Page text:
Fresh Berries with Lavender Cream

This is a special dessert which I made “way back when” I first became interested in using flowers in cooking. I also was not concerned about calories as you can tell by the ingredients. This is a delicious custard cream topped with some fresh berries – simple but oh so good. This was the beginning of my love affair with lavender…

Okay – another cookbook I really like and where this recipe comes from is “Flowers in the Kitchen: A Bouquet of Tasty Recipes” by Susan Belsinger published in 1991. She was kind of a pioneer in using flowers in  recipes and for almost 25 years I still refer to this cookbook.

Fresh Berries with Lavender Cream

  • 1/2 cup whipping cream
  • 1/2 cup whole milk
  • 2 tbsp. honey – I used orange blossom
  • 3 tbsp. sugar
  • pinch of salt
  • 5 lavender spikes 2-1/2  to 3-inches long right before the buds are about to open, or 1/2 to 1 tbsp. dried flower buds (do not be tempted to add more)
  • 2 extra-large egg yolks
  • 1/2 cup whipping cream, whipped stiffly
  • 2 pints or more of fresh berries, your choice

Combine the cream, milk, honey, sugar, salt and lavender flower spikes. Be careful not to add more flowers as a little goes a long way. Cook over simmering water for about 10 minutes, stirring occasionally.

Beat the yolks in a small bowl and add about 1/2 cup of the lavender cream mixture into the yolks and whisk until combined. Return the cream and yolk mixture to the double boiler and mix. Cook over simmering water until the mixture thickens, for about 10 minutes or so. Remove from the heat, strain and discard the lavender spikes.

Cover the custard cream with a piece of waxed paper covering the bowl until it is room temperature; then chill. The cream will thicken more as it cools.

Fifteen minutes before you are planning to serve, remove the lavender cream from the refrigerator; fold in the whipped cream. Spoon the cream on each plate and arrange the berries on top. Serve immediately.

Recipe by cooking with Aunt Juju

In a recent post on lavender I mentioned I cut my Hidcote plants back after the first bloom and was hoping for a re-bloom in September.

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Well, it is just starting to happen; not as vigorous as in the spring, but you can see the new growth and the new flowers which I used in this recipe – a lot more will be coming. September has been unseasonably warm here in Michigan 🙂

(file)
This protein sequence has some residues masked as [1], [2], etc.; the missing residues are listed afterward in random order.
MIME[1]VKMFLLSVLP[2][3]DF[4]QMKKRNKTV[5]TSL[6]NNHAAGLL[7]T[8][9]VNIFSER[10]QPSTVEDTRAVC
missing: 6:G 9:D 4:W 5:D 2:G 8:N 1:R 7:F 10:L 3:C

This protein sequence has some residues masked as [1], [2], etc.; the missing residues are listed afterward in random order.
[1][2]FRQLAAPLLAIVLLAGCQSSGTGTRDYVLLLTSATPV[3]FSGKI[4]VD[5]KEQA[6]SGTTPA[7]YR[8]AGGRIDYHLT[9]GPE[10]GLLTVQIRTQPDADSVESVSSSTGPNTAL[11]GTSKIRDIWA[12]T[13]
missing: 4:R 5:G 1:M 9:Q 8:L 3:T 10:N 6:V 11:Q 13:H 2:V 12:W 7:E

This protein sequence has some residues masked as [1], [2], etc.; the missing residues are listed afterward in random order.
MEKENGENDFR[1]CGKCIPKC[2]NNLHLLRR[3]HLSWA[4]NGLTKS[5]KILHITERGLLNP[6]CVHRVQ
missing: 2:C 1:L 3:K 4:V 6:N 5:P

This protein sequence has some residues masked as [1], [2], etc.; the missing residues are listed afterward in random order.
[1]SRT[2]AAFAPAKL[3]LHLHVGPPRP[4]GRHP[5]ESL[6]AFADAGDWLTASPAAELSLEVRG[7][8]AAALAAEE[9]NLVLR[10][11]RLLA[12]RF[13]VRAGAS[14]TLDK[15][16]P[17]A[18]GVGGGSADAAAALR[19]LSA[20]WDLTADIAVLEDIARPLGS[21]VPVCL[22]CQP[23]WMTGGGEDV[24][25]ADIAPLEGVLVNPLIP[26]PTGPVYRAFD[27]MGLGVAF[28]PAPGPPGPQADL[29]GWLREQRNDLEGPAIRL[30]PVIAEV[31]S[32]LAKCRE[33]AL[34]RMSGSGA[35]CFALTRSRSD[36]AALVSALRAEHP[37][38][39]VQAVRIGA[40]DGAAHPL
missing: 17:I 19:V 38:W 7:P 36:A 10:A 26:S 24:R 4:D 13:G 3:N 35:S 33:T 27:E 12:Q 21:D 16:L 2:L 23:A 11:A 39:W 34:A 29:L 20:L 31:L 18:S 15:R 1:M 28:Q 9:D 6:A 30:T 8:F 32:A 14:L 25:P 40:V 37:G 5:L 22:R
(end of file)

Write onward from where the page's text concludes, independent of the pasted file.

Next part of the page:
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I took this picture of my lavender October 11, 2016.

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I am sharing this simple dessert using fresh lavender with Angie @ Fiesta Friday #138 and her two co-hosts Mollie @ frugalhausfrau and Johanne @ frenchgardenerdishes.

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51 thoughts on “Fresh Berries with Lavender Cream

  1. I have a weakness for custard cream with berries, Judi and yours with a touch of lavender, takes it to a whole new level!
    Great tip about the lavender plant too. Getting them to bloom again is sure a bonus!

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  2. I had a lavender pudding a few months back and really loved it. I’m going to have to take your recipe and make it, I’ve got tons of lavender outside my house! Thanks for sharing, yum!

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  3. How timely Judi! I just toured a lavender farm in PA this week. I learned that English varieties rebloom in the fall with pruning after the first flowering. Not so for hybrids. Yours must be Munstead or Hidcote. The dessert looks so creamy rich. Beautiful!

    Liked by 1 person

    • Thanks Johanne – lucky you to have a lavender farm close by. If I am ever in the area it will be on my list of “must see”. I have been pruning my Hidcote for 12 years; hard in the spring and again in July/Aug. after the first bloom. I only have about 20 plants – how lovely to have an entire farm with just lavender! The dessert is delicious with just a hint of the lavender. I peeked at your post and plan to go back and read it 🙂

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  4. Oh how beautiful Judi, your dessert looks scrumptious, that custard has me salivating with the gorgeous berries and lavender. I miss my lavender plant when we moved here and downsized. But I should perhaps grow it in a pot, there’s nothing quite like the scents of lavender. Whenever I go past lavender bushes, I have a tendency to stop, press and sniff 🙂

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    • Thanks so much Loretta – yes I do love my lavender, don’t I? I step out my back door/garage area and enjoy it every day it is blooming. I have about 12-15 plants in this area and even when it is not blooming still smells good when you rub the leaves 🙂

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  5. Hello Aunt Juju, thanks for stopping by, it’s been ages since I last visited you too. Excellent recipe for lavender, must try it. I was in Provence recently and bought some lavender, essence I think and dried flowers for cooking as well as just for the scent, and I haven’t used them yet. I was considering a creme brulee but need to take the time. I like your exhortation to not add more lavender POli

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